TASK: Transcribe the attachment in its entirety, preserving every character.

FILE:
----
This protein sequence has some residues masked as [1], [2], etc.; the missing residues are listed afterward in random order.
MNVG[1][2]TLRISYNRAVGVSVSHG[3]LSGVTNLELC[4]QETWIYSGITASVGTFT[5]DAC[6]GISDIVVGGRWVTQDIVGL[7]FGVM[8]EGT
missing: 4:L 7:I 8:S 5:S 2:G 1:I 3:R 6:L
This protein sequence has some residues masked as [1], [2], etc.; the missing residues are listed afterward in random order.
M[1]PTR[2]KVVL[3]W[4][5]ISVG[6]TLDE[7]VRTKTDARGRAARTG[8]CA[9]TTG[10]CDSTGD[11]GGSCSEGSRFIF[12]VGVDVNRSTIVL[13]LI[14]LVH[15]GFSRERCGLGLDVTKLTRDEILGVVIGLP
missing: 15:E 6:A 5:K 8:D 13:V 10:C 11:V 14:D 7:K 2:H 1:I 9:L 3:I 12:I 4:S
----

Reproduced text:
This protein sequence has some residues masked as [1], [2], etc.; the missing residues are listed afterward in random order.
MNVG[1][2]TLRISYNRAVGVSVSHG[3]LSGVTNLELC[4]QETWIYSGITASVGTFT[5]DAC[6]GISDIVVGGRWVTQDIVGL[7]FGVM[8]EGT
missing: 4:L 7:I 8:S 5:S 2:G 1:I 3:R 6:L
This protein sequence has some residues masked as [1], [2], etc.; the missing residues are listed afterward in random order.
M[1]PTR[2]KVVL[3]W[4][5]ISVG[6]TLDE[7]VRTKTDARGRAARTG[8]CA[9]TTG[10]CDSTGD[11]GGSCSEGSRFIF[12]VGVDVNRSTIVL[13]LI[14]LVH[15]GFSRERCGLGLDVTKLTRDEILGVVIGLP
missing: 15:E 6:A 5:K 8:D 13:V 10:C 11:V 14:D 7:K 2:H 1:I 9:L 3:I 12:I 4:S